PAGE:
Vol. 1 (2019): Detector Technologies for CLIC

Editors: D. Dannheim, K. Krüger, A. Levy, A. Nürnberg, E. Sicking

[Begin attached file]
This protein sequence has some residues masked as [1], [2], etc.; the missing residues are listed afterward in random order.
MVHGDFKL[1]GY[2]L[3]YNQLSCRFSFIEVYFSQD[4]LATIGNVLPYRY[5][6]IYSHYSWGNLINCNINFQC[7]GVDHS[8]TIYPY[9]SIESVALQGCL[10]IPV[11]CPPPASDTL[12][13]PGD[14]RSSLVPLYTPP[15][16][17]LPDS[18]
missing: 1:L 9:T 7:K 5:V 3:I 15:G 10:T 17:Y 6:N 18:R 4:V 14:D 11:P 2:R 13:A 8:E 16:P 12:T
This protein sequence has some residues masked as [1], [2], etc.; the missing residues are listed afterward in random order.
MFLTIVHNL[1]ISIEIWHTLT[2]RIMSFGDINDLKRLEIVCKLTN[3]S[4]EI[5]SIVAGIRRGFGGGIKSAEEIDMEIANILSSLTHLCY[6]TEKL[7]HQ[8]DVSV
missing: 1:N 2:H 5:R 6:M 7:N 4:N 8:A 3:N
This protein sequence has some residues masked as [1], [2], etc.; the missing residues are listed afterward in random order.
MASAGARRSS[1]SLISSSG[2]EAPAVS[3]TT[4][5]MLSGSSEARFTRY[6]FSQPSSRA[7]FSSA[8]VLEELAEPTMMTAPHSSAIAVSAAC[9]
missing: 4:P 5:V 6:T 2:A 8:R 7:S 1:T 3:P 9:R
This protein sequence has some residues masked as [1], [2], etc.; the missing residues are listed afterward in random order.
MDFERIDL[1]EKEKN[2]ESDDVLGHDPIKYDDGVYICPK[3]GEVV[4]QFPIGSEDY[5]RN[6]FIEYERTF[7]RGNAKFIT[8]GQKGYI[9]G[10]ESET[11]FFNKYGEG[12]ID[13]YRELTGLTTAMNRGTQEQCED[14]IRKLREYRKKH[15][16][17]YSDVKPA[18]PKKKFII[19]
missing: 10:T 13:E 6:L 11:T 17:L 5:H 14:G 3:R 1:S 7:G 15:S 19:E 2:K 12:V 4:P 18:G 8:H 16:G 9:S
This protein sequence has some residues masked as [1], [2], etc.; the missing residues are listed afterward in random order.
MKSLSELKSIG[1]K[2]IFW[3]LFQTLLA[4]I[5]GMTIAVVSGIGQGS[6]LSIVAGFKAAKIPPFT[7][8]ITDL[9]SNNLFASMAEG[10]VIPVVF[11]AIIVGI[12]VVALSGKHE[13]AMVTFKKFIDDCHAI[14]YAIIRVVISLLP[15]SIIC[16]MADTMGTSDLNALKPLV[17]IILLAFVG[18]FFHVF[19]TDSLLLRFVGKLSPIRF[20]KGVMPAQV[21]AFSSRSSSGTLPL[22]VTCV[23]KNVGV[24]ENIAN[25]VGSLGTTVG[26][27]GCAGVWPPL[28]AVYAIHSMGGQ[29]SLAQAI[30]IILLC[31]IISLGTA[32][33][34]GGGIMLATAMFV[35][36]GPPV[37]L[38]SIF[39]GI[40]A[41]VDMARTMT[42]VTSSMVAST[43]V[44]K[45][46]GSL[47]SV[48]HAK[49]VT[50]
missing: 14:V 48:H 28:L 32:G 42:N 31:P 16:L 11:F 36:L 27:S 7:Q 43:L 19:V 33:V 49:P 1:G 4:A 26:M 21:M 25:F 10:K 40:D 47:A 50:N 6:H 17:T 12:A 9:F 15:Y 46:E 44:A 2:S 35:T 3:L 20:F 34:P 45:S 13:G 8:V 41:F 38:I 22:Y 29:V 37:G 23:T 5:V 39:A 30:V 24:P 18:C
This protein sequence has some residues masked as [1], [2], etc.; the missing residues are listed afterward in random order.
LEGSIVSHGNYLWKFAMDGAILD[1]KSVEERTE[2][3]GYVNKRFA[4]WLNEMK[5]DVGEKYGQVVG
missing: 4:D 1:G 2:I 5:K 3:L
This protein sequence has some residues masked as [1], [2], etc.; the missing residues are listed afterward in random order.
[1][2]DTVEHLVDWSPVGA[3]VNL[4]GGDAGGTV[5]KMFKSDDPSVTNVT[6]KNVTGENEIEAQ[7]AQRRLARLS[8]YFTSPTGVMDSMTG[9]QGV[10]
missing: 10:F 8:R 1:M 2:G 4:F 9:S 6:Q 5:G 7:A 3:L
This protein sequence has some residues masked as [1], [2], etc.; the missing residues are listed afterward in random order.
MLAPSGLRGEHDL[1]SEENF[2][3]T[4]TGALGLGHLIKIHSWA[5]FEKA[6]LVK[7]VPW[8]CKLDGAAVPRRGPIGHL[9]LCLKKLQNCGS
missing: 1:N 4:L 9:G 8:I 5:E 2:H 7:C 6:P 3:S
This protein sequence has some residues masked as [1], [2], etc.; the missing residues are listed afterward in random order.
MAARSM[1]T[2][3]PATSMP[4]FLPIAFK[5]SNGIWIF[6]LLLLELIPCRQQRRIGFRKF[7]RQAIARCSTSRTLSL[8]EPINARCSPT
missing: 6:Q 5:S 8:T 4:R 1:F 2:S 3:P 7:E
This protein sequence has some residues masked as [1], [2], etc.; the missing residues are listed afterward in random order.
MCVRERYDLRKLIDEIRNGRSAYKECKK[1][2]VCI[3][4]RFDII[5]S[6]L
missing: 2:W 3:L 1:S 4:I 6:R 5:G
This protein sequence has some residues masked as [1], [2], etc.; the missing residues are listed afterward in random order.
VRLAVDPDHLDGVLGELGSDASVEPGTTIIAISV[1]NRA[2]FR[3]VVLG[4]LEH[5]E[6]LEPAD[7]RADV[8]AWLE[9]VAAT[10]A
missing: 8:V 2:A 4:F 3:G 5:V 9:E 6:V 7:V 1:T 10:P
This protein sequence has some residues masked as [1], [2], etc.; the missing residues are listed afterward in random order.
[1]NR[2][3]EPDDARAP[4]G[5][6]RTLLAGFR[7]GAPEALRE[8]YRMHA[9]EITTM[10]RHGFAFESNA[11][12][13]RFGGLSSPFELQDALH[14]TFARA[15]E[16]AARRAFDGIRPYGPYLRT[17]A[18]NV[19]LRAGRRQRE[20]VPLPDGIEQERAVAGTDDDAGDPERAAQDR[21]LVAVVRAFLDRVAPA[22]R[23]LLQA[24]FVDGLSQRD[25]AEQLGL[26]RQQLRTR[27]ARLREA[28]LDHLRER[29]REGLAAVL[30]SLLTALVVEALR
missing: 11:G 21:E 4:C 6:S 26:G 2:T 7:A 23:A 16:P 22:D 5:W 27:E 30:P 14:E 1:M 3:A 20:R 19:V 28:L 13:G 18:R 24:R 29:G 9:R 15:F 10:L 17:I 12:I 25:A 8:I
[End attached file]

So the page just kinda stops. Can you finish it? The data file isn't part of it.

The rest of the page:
The Compact Linear Collider (CLIC) is a high-energy high-luminosity linear electron–positron collider under development. It is foreseen to be built and operated in three stages, at centre-of-mass energies of 380 GeV, 1.5 TeV and 3 TeV, respectively. It offers a rich physics program including direct searches as well as the probing of new physics through a broad set of precision measurements of Standard Model processes, particularly in the Higgs-boson and top-quark sectors. The precision required for such measurements and the specific conditions imposed by the beam dimensions and time structure put strict requirements on the detector design and technology. This includes low-mass vertexing and tracking systems with small cells, highly granular imaging calorimeters, as well as a precise hit-time resolution and power-pulsed operation for all subsystems. A conceptual design for the CLIC detector system was published in 2012. Since then, ambitious R&D programmes for silicon vertex and tracking detectors, as well as for calorimeters have been pursued within the CLICdp, CALICE and FCAL collaborations, addressing the challenging detector requirements with innovative technologies. This report introduces the experimental environment and detector requirements at CLIC and reviews the current status and future plans for detector technology R&D.

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